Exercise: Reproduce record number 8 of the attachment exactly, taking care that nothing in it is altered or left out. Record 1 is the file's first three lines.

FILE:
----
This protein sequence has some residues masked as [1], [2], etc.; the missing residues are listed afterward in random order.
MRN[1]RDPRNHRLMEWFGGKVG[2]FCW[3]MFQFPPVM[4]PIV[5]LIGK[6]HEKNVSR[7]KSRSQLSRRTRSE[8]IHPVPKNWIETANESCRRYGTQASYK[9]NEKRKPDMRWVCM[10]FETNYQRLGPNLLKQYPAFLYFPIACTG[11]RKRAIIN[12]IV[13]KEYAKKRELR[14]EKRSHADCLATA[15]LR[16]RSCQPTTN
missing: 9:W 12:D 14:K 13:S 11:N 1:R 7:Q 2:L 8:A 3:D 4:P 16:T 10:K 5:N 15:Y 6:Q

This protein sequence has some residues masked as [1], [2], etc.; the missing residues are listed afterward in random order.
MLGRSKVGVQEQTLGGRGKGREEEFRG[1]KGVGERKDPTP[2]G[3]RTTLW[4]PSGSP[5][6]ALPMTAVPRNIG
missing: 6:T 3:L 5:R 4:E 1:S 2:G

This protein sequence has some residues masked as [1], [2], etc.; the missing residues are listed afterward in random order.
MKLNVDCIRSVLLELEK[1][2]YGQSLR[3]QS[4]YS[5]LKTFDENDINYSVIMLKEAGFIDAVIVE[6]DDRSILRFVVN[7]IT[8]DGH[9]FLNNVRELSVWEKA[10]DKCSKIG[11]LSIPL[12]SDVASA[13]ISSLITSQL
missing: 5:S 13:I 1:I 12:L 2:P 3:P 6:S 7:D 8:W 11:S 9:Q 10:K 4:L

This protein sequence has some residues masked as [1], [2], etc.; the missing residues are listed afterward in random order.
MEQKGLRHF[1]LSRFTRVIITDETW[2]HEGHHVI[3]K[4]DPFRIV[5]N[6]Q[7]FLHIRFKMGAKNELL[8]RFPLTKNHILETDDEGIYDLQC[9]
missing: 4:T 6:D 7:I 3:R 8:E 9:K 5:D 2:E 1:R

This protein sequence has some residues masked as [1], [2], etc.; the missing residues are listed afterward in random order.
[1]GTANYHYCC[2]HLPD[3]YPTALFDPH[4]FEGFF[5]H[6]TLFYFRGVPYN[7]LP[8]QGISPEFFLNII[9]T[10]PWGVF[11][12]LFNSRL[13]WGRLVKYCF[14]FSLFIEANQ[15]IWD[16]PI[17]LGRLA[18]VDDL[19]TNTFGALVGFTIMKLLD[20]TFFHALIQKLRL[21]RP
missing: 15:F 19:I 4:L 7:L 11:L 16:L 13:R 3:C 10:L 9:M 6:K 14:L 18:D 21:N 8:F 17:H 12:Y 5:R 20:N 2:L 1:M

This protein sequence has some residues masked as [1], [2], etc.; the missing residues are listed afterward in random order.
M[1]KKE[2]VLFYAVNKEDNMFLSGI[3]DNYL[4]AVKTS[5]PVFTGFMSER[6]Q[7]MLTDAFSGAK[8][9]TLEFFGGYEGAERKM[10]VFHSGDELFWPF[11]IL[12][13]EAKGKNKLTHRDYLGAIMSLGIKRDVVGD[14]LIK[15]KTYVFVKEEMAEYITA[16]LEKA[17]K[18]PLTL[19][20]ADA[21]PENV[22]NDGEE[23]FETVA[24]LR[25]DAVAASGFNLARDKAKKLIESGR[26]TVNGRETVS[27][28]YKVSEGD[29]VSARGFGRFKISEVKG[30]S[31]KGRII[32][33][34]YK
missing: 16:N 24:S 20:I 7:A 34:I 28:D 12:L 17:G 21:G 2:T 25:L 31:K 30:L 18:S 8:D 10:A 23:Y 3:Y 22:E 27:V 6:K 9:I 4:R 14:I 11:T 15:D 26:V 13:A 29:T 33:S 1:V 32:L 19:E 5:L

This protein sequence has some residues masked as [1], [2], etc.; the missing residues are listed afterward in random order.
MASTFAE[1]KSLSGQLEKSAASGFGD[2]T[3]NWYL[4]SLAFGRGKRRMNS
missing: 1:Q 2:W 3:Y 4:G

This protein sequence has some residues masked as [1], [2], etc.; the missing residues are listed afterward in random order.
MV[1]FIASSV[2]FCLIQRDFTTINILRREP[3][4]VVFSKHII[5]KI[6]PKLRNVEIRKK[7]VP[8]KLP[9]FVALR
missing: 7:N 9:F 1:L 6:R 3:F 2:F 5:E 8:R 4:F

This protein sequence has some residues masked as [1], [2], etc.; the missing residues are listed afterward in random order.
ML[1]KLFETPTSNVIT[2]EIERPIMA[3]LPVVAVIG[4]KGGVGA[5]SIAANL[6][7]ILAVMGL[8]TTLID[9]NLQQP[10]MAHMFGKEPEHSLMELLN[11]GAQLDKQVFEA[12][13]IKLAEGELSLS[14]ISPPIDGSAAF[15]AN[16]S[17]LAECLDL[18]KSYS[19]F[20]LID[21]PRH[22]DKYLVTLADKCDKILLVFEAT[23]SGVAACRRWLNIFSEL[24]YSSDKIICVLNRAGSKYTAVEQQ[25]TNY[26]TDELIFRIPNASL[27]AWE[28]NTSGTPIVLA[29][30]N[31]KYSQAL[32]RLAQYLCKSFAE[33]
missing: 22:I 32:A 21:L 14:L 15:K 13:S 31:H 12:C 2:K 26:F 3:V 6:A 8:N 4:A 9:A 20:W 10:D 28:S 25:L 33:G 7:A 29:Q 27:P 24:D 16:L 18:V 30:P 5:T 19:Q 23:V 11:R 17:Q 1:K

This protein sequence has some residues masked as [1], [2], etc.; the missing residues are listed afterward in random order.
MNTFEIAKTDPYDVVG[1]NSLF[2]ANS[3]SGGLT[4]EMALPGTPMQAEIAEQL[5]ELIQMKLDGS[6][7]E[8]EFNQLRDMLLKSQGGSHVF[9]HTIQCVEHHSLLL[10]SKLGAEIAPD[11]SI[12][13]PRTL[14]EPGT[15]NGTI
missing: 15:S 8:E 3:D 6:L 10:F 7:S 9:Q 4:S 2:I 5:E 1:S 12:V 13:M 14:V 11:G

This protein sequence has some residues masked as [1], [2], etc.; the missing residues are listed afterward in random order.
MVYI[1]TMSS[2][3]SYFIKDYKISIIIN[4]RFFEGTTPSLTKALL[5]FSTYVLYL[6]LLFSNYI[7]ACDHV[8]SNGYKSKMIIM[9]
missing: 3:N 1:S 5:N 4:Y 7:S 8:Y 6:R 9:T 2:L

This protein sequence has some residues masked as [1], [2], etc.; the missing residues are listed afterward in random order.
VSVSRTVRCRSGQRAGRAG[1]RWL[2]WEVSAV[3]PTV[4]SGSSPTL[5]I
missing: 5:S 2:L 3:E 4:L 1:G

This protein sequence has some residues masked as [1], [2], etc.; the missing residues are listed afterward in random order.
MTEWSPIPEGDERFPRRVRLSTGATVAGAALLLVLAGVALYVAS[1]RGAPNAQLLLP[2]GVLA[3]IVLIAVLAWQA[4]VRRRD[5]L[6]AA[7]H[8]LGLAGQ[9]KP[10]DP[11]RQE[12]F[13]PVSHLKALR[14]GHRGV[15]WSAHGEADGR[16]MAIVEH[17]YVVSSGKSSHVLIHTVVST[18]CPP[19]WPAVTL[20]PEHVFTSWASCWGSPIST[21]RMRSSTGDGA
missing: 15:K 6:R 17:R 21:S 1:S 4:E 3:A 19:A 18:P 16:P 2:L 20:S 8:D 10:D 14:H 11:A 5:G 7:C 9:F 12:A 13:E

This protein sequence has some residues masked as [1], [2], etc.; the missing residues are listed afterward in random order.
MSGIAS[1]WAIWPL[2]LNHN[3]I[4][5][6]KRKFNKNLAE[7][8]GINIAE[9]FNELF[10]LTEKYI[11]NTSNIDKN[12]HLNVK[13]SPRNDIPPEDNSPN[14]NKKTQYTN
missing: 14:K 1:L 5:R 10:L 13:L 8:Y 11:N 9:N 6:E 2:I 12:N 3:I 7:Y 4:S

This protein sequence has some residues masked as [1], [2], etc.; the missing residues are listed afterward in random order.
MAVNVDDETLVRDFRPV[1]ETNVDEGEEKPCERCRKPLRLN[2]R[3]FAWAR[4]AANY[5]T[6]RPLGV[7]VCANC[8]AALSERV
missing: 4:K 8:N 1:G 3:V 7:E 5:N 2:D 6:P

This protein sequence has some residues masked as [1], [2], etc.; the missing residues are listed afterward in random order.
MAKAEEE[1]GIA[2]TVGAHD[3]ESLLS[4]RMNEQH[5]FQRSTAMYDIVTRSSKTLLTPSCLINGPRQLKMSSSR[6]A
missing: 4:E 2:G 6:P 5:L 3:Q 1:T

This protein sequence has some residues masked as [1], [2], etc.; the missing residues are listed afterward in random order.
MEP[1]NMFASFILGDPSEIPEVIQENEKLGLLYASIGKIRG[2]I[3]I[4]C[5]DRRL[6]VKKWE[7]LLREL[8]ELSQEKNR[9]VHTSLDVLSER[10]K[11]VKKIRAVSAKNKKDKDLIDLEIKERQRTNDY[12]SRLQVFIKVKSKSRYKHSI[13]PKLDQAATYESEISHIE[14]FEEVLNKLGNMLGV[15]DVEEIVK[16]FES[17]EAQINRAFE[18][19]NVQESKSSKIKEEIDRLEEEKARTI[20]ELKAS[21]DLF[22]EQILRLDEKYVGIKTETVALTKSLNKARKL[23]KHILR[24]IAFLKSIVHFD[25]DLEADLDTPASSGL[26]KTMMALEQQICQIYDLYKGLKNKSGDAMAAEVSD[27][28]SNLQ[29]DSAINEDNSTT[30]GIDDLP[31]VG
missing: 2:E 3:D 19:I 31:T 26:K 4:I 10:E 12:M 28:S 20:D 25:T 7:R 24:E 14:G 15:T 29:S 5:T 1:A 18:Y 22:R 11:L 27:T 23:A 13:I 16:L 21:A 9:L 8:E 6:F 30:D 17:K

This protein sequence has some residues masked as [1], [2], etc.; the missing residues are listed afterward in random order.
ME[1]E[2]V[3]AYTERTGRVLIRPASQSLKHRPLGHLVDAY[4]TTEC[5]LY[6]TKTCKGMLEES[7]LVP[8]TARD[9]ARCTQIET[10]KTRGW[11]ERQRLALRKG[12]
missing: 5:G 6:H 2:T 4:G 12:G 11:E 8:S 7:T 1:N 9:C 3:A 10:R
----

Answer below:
This protein sequence has some residues masked as [1], [2], etc.; the missing residues are listed afterward in random order.
MV[1]FIASSV[2]FCLIQRDFTTINILRREP[3][4]VVFSKHII[5]KI[6]PKLRNVEIRKK[7]VP[8]KLP[9]FVALR
missing: 7:N 9:F 1:L 6:R 3:F 2:F 5:E 8:R 4:F